Remember I said that free fatty acids have that little bit of rust on the end? Well, it’s that rust that keeps them from bonding to methanol to form Biodiesel and instead makes them attack the catalyst to form soap.

Well, what if we could modify the rusty ends of the free fatty acid so that it could bond to methanol again? That’d mean we could react free fatty acids into Biodiesel instead of into soap, right? That would also mean we’d be able to get more Biodiesel out of high titrating oil, right? That also means less soap made too! Hey, this is great! And that’s EXACTLY what happens when we use sulfuric acid!

Here’s the analogy that I use to explain what goes on. Instead of adding catalyst to methanol, we add sulfuric acid. The sulfuric acid then reacts with the free fatty acid chains and sort of “sands down” the rusty end on several of the free fatty acids. Once the rust is removed, the methanol can then attach to the fatty acid chain and make Biodiesel. The Biodiesel produced this way is only made from the free fatty acid chains (or from the fatty acids that would have been reacted into soap). We still have all the tri, di, and mono-glyceride molecules hanging out in the oil that can still be made into Biodiesel as well!

So, after the sulfuric acid has sanded down as many free fatty acids as it can and the now sanded free fatty acid chains have bonded with methanol, we then re-titrate the oil, see how many free fatty acids are still left, figure out how much catalyst is needed, add it to the methanol and make Biodiesel out of the rest of the fatty acid chains.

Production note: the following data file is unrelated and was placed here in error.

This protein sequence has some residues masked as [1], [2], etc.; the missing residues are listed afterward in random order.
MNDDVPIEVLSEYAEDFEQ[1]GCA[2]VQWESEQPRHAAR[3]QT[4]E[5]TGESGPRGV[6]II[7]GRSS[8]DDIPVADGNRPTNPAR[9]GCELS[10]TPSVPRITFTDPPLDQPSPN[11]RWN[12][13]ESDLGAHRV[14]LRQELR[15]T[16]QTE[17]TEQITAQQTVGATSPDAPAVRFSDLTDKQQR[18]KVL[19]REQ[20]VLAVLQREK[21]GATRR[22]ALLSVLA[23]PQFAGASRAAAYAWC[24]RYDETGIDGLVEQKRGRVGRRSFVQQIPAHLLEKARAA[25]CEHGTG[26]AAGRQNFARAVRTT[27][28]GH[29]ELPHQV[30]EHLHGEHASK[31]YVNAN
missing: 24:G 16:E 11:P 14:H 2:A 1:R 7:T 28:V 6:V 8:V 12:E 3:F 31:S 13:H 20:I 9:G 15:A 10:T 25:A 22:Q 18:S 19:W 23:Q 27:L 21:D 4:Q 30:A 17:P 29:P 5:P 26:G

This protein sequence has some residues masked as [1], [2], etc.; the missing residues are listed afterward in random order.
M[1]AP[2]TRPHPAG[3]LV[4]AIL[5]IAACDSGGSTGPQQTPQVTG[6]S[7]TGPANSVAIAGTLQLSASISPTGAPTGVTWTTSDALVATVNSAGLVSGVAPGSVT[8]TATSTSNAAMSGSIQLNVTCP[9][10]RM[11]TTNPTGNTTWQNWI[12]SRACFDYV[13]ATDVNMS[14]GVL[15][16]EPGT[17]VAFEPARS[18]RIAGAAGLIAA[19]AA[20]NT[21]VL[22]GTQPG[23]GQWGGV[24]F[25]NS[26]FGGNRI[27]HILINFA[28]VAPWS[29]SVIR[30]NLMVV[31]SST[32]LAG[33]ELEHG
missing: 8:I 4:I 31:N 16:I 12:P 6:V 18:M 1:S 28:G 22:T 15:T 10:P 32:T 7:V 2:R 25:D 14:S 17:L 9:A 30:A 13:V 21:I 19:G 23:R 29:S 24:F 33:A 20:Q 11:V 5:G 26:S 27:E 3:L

Now, it’s important to note that not all of the free fatty acid chains can be reacted into Biodiesel. The way I think about it is that some of the chains have rusted so bad that not even the sulfuric acid can sand them down enough to allow them to bond to methanol. Those chains will still be made into soap during the normal Biodiesel reaction. However, there will be a heck of a lot less of them than before we started with the sulfuric acid.

So, long story short. Sulfuric acid modifies a majority of the free fatty acids in oil so that they can bond to methanol to produce Biodiesel. We call this an “acid reaction”. Then, we retitrate the oil to see how many free fatty acids are still left, add enough extra catalyst to react them into soap and then the remaining catalyst breaks the bonds of the fatty acid chains still attached to glycerol molecules, those fatty acids bond to methanol and we get even more Biodiesel; the base reaction. And THAT’s how we can use sulfuric acid to help us make Biodiesel.